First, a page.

Shares or property – what's best?
It's your choice because both bricks and mortar and stocks are on the up, says Julian Knight
Saturday 20 July 2013
These are heady days for UK property prices and the London Stock Exchange. For the first time in a long while, according to property website Rightmove, house prices are rising once again across the whole of the UK.
We are not quite partying like it's 2008, but we may be seeing a little more than just the ubiquitous green shoots in the property market.
As for the stock market, the green shoots have possibly moved into full bloom. Since the nadir of the eurozone late last year, markets – with one or two hiccups along the way – have generally powered upwards; largely off the back of stronger growth in the US.
So which is best right now to deliver returns an investment in property or shares?
Much of the nation's wealth is tied up in housing – around £4trn by the latest estimate – and with huge population pressures, as well as a limited supply of land to develop, there are those who suggest the recent rise in house prices is simply the market settling back on its seemingly inexorable upward path.
What's more, buy-to-let investors are benefiting as fewer people can afford the deposit to climb onto the housing ladder and are forced to carry on renting.
Trevor Greetham, director of asset allocation at Fidelity, said: "In a reversion to pre-bubble form, the UK looks set to enjoy a housing-led recovery. The recent Royal Institution of Chartered Surveyors survey was very strong, pointing to a sharp rise in UK house prices and recovery in the economy."
Darius McDermott, managing director of Chelsea Financial Services, is also bullish over UK property prices: "I'm actually more positive on property than I have been for some time. A couple of managers I have spoken to expect mid to high single-digit returns (6-8 per cent) over the remainder of 2013 and for the following couple of years."
Mr McDermott, though, cautions against return-hungry investors diving into direct buy-to-let, which have major fees involved and, of course, can be subject to punishing "void" periods, when the property is vacant and not earning any rental return.
It is also possible to make money from the overall moves in the property market. The Castle Trust fund, for instance, promises to track the Halifax house-price index and peg returns to that.
All property investment must come with a large health warning that prices can go down as well as up, and interest rates, at historic lows for the past four years are bound to increase in the future.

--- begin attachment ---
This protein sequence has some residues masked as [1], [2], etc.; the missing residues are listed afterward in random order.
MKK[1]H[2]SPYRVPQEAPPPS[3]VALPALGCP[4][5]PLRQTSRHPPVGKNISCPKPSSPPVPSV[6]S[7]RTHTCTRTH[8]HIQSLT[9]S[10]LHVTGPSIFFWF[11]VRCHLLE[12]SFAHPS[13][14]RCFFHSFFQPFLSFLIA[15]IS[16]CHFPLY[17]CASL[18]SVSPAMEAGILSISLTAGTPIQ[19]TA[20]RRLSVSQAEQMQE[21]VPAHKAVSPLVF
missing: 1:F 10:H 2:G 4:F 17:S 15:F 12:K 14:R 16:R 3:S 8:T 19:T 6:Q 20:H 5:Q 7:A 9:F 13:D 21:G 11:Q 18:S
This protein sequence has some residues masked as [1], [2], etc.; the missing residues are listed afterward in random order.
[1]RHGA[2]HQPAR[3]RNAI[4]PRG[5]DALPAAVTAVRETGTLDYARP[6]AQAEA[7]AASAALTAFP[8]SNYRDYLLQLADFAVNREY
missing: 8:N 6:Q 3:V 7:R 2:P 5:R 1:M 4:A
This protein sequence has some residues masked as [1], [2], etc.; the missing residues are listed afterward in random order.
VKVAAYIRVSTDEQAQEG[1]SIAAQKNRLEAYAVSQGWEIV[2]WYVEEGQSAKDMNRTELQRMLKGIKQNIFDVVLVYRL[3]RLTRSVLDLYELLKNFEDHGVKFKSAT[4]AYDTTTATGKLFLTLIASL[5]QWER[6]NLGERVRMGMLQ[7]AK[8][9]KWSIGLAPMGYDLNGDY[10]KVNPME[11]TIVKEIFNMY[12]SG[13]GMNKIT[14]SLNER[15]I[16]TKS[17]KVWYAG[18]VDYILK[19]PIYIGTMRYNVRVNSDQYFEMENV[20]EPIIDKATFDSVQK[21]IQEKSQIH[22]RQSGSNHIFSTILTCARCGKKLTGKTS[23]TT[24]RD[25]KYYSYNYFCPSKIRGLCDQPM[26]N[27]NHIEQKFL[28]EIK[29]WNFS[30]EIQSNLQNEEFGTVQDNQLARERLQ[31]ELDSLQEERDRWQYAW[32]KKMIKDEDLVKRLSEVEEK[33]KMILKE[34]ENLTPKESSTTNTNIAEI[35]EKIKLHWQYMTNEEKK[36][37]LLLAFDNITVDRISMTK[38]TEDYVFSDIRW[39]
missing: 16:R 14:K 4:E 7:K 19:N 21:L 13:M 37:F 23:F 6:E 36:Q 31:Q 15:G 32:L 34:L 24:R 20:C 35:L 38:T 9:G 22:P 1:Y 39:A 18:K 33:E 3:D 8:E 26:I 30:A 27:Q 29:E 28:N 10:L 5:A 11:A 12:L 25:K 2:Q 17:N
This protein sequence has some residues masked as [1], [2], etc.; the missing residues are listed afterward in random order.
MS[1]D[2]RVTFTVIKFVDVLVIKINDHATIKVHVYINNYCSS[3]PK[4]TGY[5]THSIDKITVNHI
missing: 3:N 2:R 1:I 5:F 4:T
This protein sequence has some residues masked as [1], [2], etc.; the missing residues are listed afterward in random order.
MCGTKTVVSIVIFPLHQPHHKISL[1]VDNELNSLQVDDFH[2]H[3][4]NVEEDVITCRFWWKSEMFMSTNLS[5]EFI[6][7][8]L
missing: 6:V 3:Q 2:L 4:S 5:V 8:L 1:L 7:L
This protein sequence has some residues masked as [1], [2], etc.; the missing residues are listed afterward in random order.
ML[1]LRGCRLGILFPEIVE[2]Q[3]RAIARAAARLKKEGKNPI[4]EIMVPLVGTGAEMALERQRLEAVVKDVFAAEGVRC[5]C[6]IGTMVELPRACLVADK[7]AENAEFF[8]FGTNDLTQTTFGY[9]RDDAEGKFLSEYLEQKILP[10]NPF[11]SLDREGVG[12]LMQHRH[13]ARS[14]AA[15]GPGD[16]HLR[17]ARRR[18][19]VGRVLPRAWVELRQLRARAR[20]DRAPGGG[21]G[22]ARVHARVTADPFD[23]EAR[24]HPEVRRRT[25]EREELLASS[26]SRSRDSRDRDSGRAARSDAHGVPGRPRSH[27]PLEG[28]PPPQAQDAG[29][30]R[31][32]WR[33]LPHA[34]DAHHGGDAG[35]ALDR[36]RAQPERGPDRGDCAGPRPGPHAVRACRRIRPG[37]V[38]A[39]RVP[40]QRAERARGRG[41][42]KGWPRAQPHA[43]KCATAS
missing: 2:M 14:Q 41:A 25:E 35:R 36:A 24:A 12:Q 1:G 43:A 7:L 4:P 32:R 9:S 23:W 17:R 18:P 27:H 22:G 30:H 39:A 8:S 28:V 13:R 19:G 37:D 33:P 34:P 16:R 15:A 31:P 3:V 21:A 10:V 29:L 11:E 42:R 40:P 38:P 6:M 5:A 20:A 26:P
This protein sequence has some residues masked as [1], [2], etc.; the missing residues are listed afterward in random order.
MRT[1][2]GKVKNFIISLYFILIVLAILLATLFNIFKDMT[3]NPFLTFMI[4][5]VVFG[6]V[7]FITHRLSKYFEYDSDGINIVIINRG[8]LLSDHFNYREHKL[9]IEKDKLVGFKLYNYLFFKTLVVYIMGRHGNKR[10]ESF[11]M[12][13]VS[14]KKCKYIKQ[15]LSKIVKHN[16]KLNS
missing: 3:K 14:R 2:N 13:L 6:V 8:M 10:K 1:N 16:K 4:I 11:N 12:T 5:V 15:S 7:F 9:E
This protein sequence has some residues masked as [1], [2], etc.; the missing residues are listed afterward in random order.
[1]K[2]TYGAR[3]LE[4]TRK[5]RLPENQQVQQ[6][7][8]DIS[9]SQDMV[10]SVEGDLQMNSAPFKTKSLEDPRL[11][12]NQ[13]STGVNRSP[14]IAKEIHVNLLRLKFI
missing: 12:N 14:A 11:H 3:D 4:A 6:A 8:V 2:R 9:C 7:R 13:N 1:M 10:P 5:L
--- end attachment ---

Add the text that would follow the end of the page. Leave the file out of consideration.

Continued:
In fact, the Resolution Foundation recently said that the best-case scenario, where interest rates rise by current expectations and family-household income growth is strong, will see 700,000 households spending more than 50 per cent of their income on repayments. As a result, some could end up in arrears or even repossessed.
Markets have looked beyond the doom and gloom headlines and enjoyed strong growth, far higher than house prices. In addition, many companies are sitting on large stockpiles of cash which raises the potential for mergers and acquisions, normally good news for investors.
As for dividends, these are on the up too as corporations return to profit after a poor couple of years. All this has led to a bull stockmarket, with, in the main, rising share prices.
To iron out the peaks and troughs of stock market performance Mr McDermott recommends investors consider ploughing in regular, small amounts of cash rather than big lump sums, which could be made just before a dip in market prices. Another way to reduce volatility is to invest in an investment fund rather than a single company share. These will spread their money around a range of companies. However, you are reliant on the quality of the fund manager.
"Finding a manager with a good track record, consistently outperforming the market is key. They have the professionalism to monitor the investments they make on an ongoing basis, much more so than the overwhelming majority of private investors," Ben Yearsley from stockbroker Charles Stanley said.
Alan Smith, chief executive of Capital Asset Management, reckons the track record of shares is better than property: "Over the long term, shares have tended to outperform property (when dividends have been reinvested) but of course that outperformance comes with additional levels of inherent volatility."
All investments can go down in price as well as up but shares can be particularly volatile, an unexpected profits warning or legal case emerging can send individual company share prices plunging. As for stockmarkets more generally, these can move against investors in double-quick time off the back of poor economic news.
Charlie Ellingworth, from Property Vision, sums up the dangers: "The volatility of the shares market has put off a number of investors as they have seen share prices plummet and rocket several times within a short time frame."
Most financial experts believe that when it comes to cash or shares, the answer is have a bit of both.
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